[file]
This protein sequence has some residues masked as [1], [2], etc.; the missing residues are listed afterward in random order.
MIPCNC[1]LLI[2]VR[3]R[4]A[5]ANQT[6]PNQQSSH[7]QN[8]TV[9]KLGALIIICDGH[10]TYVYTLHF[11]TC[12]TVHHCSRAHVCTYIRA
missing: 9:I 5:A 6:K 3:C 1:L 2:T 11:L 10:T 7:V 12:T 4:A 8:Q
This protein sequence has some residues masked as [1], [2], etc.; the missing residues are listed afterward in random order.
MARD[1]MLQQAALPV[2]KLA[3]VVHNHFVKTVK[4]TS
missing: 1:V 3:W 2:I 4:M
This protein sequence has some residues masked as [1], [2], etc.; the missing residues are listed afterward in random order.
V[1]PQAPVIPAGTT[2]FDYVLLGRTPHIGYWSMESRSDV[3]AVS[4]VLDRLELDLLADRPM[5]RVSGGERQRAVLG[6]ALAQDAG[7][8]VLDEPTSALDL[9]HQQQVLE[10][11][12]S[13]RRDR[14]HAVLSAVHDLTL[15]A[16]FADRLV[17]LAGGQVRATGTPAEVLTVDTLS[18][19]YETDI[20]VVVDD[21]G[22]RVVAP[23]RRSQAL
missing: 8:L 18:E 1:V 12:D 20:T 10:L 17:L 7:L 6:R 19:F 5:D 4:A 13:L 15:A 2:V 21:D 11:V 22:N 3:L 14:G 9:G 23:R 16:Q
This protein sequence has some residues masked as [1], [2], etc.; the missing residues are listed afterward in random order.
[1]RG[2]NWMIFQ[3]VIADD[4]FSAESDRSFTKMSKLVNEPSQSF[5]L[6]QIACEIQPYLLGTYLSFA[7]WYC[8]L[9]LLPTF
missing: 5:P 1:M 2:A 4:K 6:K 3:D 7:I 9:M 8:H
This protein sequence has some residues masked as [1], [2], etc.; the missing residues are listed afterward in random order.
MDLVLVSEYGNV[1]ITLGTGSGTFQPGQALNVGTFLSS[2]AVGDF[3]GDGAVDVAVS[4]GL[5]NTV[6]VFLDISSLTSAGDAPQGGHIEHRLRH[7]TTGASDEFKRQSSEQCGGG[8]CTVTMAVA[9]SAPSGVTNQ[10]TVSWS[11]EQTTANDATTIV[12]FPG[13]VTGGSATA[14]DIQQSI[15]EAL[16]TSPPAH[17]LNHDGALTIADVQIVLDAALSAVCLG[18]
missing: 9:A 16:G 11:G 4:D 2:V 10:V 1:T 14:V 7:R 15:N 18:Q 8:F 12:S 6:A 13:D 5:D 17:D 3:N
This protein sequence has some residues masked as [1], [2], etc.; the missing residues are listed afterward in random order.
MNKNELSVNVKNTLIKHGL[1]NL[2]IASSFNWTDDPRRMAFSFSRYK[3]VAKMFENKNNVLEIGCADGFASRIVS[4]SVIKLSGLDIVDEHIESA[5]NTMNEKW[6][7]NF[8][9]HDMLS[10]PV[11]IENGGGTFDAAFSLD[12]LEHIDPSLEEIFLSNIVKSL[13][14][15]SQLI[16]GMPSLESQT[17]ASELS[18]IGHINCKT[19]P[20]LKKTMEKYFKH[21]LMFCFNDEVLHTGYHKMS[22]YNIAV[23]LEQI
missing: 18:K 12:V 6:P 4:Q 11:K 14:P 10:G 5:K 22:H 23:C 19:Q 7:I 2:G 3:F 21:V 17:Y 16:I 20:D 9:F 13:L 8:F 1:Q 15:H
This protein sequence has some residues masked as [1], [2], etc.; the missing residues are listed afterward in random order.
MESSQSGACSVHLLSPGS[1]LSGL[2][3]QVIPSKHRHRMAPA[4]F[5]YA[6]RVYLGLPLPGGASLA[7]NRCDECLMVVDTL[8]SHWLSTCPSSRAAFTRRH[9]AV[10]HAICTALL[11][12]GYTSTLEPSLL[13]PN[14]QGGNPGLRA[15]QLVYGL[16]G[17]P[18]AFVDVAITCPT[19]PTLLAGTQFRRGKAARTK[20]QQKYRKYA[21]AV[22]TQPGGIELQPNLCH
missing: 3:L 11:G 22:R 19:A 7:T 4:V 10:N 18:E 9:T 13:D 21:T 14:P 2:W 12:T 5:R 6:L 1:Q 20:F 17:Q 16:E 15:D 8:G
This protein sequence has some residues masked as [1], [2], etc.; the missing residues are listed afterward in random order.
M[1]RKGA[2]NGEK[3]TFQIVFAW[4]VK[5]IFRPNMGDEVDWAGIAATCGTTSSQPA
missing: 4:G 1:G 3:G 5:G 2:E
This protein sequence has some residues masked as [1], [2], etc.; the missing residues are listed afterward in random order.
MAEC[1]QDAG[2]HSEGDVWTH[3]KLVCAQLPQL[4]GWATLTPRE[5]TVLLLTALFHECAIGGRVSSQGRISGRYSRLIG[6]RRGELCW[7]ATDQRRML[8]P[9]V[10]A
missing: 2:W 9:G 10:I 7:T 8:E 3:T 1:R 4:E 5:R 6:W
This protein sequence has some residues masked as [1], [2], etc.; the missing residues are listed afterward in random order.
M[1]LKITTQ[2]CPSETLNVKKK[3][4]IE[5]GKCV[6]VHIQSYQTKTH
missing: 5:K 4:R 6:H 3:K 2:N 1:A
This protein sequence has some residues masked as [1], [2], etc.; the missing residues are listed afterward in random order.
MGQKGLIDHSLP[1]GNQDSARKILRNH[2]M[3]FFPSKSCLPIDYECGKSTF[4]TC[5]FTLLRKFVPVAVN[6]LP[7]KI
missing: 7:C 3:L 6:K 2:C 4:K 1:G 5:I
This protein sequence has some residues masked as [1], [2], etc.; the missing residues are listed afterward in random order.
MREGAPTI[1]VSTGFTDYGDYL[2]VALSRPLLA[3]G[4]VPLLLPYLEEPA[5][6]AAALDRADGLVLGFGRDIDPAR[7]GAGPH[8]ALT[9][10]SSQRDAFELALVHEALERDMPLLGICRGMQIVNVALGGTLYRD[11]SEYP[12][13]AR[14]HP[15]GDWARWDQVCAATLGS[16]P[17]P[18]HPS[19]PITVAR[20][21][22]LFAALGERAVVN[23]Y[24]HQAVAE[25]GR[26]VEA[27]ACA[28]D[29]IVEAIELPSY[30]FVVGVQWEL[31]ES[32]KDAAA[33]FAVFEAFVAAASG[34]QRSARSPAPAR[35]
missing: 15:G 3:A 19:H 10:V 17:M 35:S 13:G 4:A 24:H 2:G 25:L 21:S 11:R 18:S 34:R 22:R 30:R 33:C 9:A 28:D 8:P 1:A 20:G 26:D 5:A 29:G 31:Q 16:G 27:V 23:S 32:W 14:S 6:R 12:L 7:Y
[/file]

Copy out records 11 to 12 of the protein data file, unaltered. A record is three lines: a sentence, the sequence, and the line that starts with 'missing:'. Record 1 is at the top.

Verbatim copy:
This protein sequence has some residues masked as [1], [2], etc.; the missing residues are listed afterward in random order.
MGQKGLIDHSLP[1]GNQDSARKILRNH[2]M[3]FFPSKSCLPIDYECGKSTF[4]TC[5]FTLLRKFVPVAVN[6]LP[7]KI
missing: 7:C 3:L 6:K 2:C 4:K 1:G 5:I
This protein sequence has some residues masked as [1], [2], etc.; the missing residues are listed afterward in random order.
MREGAPTI[1]VSTGFTDYGDYL[2]VALSRPLLA[3]G[4]VPLLLPYLEEPA[5][6]AAALDRADGLVLGFGRDIDPAR[7]GAGPH[8]ALT[9][10]SSQRDAFELALVHEALERDMPLLGICRGMQIVNVALGGTLYRD[11]SEYP[12][13]AR[14]HP[15]GDWARWDQVCAATLGS[16]P[17]P[18]HPS[19]PITVAR[20][21][22]LFAALGERAVVN[23]Y[24]HQAVAE[25]GR[26]VEA[27]ACA[28]D[29]IVEAIELPSY[30]FVVGVQWEL[31]ES[32]KDAAA[33]FAVFEAFVAAASG[34]QRSARSPAPAR[35]
missing: 15:G 3:A 19:H 10:V 17:M 35:S 13:G 4:A 24:H 2:G 25:L 21:S 11:R 18:S 34:R 22:R 30:R 33:C 9:A 28:D 8:P 1:A 20:G 26:D 5:A 29:G 31:Q 16:G 27:V 23:S 32:W 14:S 6:R 12:L 7:Y